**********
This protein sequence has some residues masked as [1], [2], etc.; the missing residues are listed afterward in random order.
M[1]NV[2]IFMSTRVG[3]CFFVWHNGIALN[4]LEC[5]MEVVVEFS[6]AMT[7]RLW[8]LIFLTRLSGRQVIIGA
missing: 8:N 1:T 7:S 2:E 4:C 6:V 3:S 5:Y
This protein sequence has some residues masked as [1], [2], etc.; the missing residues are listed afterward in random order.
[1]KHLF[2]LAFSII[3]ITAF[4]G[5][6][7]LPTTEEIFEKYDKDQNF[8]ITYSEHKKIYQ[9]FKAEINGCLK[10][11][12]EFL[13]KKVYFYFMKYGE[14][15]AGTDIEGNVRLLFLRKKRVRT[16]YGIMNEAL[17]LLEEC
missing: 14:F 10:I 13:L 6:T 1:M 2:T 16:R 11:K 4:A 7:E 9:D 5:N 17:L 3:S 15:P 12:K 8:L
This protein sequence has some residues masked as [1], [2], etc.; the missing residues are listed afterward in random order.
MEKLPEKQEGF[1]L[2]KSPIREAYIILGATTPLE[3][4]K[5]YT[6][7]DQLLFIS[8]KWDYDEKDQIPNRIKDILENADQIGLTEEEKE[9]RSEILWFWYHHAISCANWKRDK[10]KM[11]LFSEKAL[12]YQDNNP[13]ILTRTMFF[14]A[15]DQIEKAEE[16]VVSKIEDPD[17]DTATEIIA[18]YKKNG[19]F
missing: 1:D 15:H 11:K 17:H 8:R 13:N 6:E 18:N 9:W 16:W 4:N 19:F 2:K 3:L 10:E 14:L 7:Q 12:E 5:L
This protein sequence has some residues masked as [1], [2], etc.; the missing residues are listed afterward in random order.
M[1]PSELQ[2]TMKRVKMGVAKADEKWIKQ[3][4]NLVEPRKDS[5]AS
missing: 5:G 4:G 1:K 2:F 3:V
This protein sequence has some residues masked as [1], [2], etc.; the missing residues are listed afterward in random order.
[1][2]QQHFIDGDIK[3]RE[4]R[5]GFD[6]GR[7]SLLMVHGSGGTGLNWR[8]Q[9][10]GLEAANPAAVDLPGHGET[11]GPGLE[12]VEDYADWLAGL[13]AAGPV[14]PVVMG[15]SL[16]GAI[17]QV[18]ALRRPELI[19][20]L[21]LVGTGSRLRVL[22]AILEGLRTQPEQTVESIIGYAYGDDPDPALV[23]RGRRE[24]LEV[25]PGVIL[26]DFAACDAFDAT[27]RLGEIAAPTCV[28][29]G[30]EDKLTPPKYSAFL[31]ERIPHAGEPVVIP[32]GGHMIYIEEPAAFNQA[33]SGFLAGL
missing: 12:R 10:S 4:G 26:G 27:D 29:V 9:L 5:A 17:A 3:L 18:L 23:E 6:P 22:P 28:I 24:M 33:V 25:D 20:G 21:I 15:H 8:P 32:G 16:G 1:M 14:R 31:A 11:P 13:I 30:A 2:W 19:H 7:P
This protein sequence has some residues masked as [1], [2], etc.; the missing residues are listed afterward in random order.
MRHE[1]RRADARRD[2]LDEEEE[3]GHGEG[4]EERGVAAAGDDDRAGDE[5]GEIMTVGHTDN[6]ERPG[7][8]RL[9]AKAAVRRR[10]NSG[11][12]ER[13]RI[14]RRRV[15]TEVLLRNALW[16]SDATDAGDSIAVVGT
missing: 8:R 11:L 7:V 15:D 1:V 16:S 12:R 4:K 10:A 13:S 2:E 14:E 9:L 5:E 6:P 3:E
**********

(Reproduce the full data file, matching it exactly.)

This protein sequence has some residues masked as [1], [2], etc.; the missing residues are listed afterward in random order.
M[1]NV[2]IFMSTRVG[3]CFFVWHNGIALN[4]LEC[5]MEVVVEFS[6]AMT[7]RLW[8]LIFLTRLSGRQVIIGA
missing: 8:N 1:T 7:S 2:E 4:C 6:V 3:S 5:Y
This protein sequence has some residues masked as [1], [2], etc.; the missing residues are listed afterward in random order.
[1]KHLF[2]LAFSII[3]ITAF[4]G[5][6][7]LPTTEEIFEKYDKDQNF[8]ITYSEHKKIYQ[9]FKAEINGCLK[10][11][12]EFL[13]KKVYFYFMKYGE[14][15]AGTDIEGNVRLLFLRKKRVRT[16]YGIMNEAL[17]LLEEC
missing: 14:F 10:I 13:L 6:T 1:M 2:T 16:R 11:K 4:A 7:E 9:D 5:N 17:L 3:S 15:P 12:K 8:L
This protein sequence has some residues masked as [1], [2], etc.; the missing residues are listed afterward in random order.
MEKLPEKQEGF[1]L[2]KSPIREAYIILGATTPLE[3][4]K[5]YT[6][7]DQLLFIS[8]KWDYDEKDQIPNRIKDILENADQIGLTEEEKE[9]RSEILWFWYHHAISCANWKRDK[10]KM[11]LFSEKAL[12]YQDNNP[13]ILTRTMFF[14]A[15]DQIEKAEE[16]VVSKIEDPD[17]DTATEIIA[18]YKKNG[19]F
missing: 1:D 15:H 11:K 17:H 8:R 13:N 6:E 18:N 9:W 16:W 4:N 19:F 2:K 3:L 10:E 14:L 7:Q 12:E 5:L
This protein sequence has some residues masked as [1], [2], etc.; the missing residues are listed afterward in random order.
M[1]PSELQ[2]TMKRVKMGVAKADEKWIKQ[3][4]NLVEPRKDS[5]AS
missing: 5:G 4:G 1:K 2:F 3:V
This protein sequence has some residues masked as [1], [2], etc.; the missing residues are listed afterward in random order.
[1][2]QQHFIDGDIK[3]RE[4]R[5]GFD[6]GR[7]SLLMVHGSGGTGLNWR[8]Q[9][10]GLEAANPAAVDLPGHGET[11]GPGLE[12]VEDYADWLAGL[13]AAGPV[14]PVVMG[15]SL[16]GAI[17]QV[18]ALRRPELI[19][20]L[21]LVGTGSRLRVL[22]AILEGLRTQPEQTVESIIGYAYGDDPDPALV[23]RGRRE[24]LEV[25]PGVIL[26]DFAACDAFDAT[27]RLGEIAAPTCV[28][29]G[30]EDKLTPPKYSAFL[31]ERIPHAGEPVVIP[32]GGHMIYIEEPAAFNQA[33]SGFLAGL
missing: 12:R 10:S 4:G 26:G 27:D 29:V 9:L 5:A 17:A 3:L 18:L 23:E 6:P 22:P 28:I 24:M 33:V 25:D 20:G 21:I 15:H 8:P 32:G 16:G 1:M 14:R 31:A 11:P 13:I 30:A 2:W 19:H 7:P
This protein sequence has some residues masked as [1], [2], etc.; the missing residues are listed afterward in random order.
MRHE[1]RRADARRD[2]LDEEEE[3]GHGEG[4]EERGVAAAGDDDRAGDE[5]GEIMTVGHTDN[6]ERPG[7][8]RL[9]AKAAVRRR[10]NSG[11][12]ER[13]RI[14]RRRV[15]TEVLLRNALW[16]SDATDAGDSIAVVGT
missing: 8:R 11:L 7:V 15:D 1:V 16:S 12:R 4:K 10:A 13:S 2:E 14:E 9:L 5:E 6:P 3:E